6. To record my journey – so that one day, my kids can read about the journeys of their old man.  I really really want my kids to grow up thinking that their father was at least a little hip.  Seriously, I hope wordpress doesn’t go defunct anytime soon.

Filed under: entertainment, religion, ,

14 Responses

  1. elling says:

    Hi Eugene,

    I started reading your blog this autumn and really appreciate it. It makes sense all the way up to Norway:-) Especially appreciated the posts about fighting poverty.

  2. Randall says:

    “vomitaceous” is a great word…I’m going to use that one of these days.

    As for favorite websites, it’s not updated enough (usually once or twice per week) but I love the articles posted at – always interesting stories that relate to christianity in some way. is also a daily read

    as is (I’ll probably get flamed for this but I wonder if the Seattle Center fireworks would have worked if it had been run on a Mac).

  3. Wayne Park says:

    I know what they searched for… did it have anything to do w/VA Tech?

  4. BUSH says:

    found your blog today…really like your stuff. i look forward to reading in 2008.

  5. e cho says:

    randall: it’s so convenient to blame it on the computer, no? your blog is becoming one of my favorite reads but c’mon man, does each entry have to be a novel?

    wayne: va tech – nope.

  6. BK says:

    Thanks for your ministry via this blog. I’ve really enjoyed reading and wrestling through some of your entries. Have a great year.

  7. Andrew C. says:

    Must reads for me: ESPN, NY Times, Al Jazeera, BBC, Rolling Stones, and Wired.

  8. Rebecca says:

    I luv da kittehs and Randall’s novels!

    I appreciate the time you devote to your blog in addition to all of the other teaching and work that you do. There have been some great conversations and words that have challenged and encouraged me.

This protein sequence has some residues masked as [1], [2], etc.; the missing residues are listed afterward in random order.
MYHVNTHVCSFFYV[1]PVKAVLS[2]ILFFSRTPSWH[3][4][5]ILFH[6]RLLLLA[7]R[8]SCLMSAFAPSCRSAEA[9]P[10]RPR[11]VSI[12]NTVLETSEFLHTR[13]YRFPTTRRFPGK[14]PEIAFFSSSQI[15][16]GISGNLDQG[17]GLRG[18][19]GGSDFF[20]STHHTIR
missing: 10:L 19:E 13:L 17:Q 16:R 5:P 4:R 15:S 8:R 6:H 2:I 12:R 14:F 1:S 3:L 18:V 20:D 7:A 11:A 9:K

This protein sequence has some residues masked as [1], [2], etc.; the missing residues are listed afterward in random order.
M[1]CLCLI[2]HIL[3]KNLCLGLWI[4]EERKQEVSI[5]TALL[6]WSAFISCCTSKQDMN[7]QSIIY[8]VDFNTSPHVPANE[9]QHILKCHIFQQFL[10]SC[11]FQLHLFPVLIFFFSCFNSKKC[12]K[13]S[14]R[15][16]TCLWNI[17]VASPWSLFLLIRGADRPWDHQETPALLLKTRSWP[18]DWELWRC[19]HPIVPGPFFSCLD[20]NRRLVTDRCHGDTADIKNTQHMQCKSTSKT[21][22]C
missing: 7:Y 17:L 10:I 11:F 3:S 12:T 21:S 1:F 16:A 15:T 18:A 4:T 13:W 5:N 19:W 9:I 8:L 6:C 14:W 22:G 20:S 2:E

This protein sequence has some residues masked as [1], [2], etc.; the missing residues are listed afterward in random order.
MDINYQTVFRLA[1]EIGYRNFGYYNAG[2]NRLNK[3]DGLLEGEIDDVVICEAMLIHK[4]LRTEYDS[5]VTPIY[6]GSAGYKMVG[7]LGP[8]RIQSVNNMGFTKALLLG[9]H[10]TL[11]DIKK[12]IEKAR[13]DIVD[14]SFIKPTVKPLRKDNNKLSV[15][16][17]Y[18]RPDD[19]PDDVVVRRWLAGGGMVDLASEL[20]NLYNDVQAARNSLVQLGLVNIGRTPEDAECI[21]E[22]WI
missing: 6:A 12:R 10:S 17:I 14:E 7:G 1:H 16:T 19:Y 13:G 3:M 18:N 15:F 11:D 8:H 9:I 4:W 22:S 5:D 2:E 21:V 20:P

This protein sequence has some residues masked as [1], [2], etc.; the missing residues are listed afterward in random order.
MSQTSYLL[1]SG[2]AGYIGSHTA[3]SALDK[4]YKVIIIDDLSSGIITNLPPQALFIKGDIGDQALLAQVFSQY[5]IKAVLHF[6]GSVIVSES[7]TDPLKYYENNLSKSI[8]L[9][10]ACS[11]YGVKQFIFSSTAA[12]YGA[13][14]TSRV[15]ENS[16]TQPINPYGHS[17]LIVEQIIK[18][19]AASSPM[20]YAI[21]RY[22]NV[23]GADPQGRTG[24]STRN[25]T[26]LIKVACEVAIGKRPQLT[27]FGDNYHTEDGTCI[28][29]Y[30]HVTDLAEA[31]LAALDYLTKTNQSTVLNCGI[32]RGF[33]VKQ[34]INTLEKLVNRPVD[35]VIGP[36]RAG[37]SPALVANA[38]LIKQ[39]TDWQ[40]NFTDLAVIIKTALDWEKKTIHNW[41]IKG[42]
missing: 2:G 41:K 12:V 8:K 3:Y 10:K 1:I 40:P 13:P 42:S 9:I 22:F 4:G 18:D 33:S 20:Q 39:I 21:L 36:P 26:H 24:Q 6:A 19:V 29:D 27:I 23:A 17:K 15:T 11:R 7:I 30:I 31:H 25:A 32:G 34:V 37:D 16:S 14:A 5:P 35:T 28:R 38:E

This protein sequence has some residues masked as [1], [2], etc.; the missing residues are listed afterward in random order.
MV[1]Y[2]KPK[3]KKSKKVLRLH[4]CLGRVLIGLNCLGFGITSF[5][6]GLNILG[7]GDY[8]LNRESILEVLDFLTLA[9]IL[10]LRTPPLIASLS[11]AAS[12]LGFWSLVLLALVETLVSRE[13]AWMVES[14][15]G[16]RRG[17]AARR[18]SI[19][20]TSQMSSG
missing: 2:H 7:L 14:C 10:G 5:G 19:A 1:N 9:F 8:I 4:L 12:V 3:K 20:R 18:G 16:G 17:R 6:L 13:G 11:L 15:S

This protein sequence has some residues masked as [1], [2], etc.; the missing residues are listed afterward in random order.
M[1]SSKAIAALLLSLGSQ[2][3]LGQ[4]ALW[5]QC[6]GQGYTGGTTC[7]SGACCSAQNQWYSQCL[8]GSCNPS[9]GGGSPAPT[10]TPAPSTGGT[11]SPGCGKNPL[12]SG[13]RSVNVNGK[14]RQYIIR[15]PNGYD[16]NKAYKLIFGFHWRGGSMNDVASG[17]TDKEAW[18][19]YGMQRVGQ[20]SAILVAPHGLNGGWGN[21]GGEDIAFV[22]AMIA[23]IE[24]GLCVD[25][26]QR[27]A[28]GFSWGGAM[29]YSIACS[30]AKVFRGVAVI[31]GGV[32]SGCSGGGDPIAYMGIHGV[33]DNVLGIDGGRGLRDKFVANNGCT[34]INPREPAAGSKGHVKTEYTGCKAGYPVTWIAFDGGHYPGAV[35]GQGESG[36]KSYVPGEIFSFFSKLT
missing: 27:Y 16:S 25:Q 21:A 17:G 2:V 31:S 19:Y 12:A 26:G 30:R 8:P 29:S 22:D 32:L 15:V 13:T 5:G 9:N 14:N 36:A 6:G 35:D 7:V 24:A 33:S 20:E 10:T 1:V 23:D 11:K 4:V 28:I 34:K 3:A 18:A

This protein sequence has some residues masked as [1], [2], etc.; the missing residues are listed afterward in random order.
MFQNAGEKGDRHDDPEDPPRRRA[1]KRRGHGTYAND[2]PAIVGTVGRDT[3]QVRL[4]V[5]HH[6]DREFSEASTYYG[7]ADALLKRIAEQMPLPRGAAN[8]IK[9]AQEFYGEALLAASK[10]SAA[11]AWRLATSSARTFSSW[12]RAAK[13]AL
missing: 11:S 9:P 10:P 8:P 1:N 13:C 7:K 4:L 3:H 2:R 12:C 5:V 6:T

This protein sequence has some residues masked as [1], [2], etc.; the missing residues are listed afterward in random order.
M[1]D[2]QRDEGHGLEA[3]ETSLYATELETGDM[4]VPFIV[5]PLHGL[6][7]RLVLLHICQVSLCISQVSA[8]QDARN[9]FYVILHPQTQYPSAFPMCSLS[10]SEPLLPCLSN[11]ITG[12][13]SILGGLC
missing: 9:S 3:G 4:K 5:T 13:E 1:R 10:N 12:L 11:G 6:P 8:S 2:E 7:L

Maybe someday I too can reach the level of regular blogging instead of the sporadic bursts of randomness I produce.

  9. Pat says:

    Eugene, I am surprised that you’ve only been blogging for a year. This is easily one of my favorites, and even though I read from a feedreader (netvibes), I’m frequently – nearly always – clicking through to check out the discussion here.

    I think you’re doing a great job with the tricky subjects, and I love your voice.

    Other blogs I read religiously:,,,,,,

  10. James T. says:

    I respect how you’ve carved out time for your blogging. It’s definitely a discipline to be able to journal in some manner or form. I want to add my thanks to others for your blog. I don’t agree with everything you write but that’s not the point, right. I hear another voice and so, I appreciate your voice.

  11. paul merrill says:

    Thanks for what you do.

    I came across your blog via about 3 links away from someone you know. (Isn’t the blog-o-sphere great?)

  12. […] January 5, 2008 at 9:17 pm | In communication, community, family, health, missional, music | Like Eugene Cho, 2007 was my first year of really engaging the blogosphere (however, unlike Eugene, I do not […]

  13. Peggy says:


    I have been happy to connect with you through Jesus Creed and have always appreciated your perspective. Love the vocabulary! Vomitrocious will have to be added to putrescent in my favorites ;^)

    I just began blogging in October…it is a very good exercise. I just wish there was more time to read other blogs. I try to keep up with my sidebar group, but it is challenging!

    Joining you in trying to add other voices to the conversations….

  14. Blueple says:

    ehh… bookmarked 🙂

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One Day’s Wages

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We have to remind ourselves of this truth every day lest we forget: